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greengooner
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Re: A United Ireland?

Postby greengooner » Sun Jun 04, 2017 1:52 pm

Grand in theory but not in reality, the north is fucked now that the eu won't be bailing them out, we can barely provide for the people we have now let alone the ones in the north, a nice high "trump" wall along the border please, at a push we'll take Derry but that's it!

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goonersid
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Re: A United Ireland?

Postby goonersid » Mon Jun 05, 2017 4:08 pm

As someone brought up as a catholic during the troubles I should in theory support a united ireland! however it's a big no thanks from me! With all due respect to all our roi posters on here , apart from gangland Dublin the place is a third world country run by crooks!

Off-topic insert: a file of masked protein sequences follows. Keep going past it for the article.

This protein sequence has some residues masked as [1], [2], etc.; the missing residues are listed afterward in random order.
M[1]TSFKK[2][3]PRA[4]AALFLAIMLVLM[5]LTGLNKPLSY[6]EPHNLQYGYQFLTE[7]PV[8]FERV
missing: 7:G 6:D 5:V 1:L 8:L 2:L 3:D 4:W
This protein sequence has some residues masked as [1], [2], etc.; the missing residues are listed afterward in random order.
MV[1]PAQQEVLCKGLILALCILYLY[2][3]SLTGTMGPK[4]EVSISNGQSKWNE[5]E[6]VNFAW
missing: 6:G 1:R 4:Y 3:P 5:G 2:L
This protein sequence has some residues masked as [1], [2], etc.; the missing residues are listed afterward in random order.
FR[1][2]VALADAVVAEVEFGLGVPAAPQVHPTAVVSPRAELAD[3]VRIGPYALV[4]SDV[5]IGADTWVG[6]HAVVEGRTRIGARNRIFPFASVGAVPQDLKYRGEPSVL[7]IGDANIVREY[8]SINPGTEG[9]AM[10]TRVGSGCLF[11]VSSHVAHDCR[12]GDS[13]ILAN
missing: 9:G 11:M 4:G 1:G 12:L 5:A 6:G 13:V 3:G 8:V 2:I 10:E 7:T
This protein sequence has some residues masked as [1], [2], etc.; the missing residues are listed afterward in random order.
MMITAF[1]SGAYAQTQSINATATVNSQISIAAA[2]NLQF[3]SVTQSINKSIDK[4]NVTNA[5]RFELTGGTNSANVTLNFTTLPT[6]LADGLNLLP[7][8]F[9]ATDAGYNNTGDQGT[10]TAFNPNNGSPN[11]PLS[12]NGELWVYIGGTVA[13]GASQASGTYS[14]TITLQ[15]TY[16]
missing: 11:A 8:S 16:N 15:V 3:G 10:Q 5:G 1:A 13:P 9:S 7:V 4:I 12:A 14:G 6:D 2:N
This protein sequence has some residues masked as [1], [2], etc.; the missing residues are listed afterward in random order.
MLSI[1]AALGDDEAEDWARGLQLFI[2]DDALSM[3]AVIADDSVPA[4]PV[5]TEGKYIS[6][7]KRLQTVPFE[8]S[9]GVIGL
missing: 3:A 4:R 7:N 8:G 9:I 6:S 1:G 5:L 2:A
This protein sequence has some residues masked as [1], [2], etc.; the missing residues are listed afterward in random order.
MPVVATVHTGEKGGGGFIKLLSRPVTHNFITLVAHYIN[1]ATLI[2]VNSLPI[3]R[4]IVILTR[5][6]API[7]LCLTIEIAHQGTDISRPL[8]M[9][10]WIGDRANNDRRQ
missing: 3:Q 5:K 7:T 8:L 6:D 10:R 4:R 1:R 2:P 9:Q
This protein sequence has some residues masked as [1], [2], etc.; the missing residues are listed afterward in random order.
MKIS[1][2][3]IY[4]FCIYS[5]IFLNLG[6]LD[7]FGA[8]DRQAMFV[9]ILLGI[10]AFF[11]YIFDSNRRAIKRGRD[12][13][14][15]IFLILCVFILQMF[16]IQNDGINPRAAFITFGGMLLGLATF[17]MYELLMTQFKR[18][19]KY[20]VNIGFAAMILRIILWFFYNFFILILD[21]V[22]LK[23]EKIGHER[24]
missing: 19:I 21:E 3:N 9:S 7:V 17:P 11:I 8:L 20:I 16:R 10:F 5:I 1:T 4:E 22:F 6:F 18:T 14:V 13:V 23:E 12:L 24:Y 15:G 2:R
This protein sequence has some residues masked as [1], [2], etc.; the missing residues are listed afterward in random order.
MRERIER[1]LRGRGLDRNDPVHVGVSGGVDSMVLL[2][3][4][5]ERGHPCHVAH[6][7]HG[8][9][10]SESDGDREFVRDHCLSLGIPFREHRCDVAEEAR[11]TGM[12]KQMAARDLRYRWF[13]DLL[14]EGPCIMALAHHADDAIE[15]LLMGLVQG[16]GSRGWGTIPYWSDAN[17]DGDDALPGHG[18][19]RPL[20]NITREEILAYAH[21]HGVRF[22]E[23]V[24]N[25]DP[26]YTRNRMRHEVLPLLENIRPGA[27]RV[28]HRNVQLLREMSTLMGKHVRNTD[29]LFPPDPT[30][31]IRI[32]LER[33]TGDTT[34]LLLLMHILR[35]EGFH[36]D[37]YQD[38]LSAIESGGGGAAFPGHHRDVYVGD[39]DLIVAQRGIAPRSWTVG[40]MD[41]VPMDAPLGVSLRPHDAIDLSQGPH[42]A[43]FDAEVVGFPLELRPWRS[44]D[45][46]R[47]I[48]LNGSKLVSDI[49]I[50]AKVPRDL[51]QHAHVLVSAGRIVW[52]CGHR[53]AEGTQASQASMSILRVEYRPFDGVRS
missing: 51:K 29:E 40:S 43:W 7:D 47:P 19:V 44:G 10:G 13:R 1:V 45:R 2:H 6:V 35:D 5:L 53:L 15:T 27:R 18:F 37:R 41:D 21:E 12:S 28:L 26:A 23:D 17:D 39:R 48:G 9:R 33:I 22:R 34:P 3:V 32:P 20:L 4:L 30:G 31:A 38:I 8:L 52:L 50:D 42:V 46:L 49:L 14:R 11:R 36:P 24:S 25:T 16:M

I'll take my chances in the uk and out of the Eu which I voted for and hope that Westminster takes back control of the north from our bigoted politicians

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Brightonnxtround
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Re: A United Ireland?

Postby Brightonnxtround » Wed Jun 28, 2017 5:26 pm

Being an Englishman and agnostic never understood what all the fighting was for .

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arseofacrow
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Re: A United Ireland?

Postby arseofacrow » Wed Jun 28, 2017 5:41 pm

Ive never bought into the english imperialist empire bollix and by the same token I dont apologise for it as it had feck all to do with me .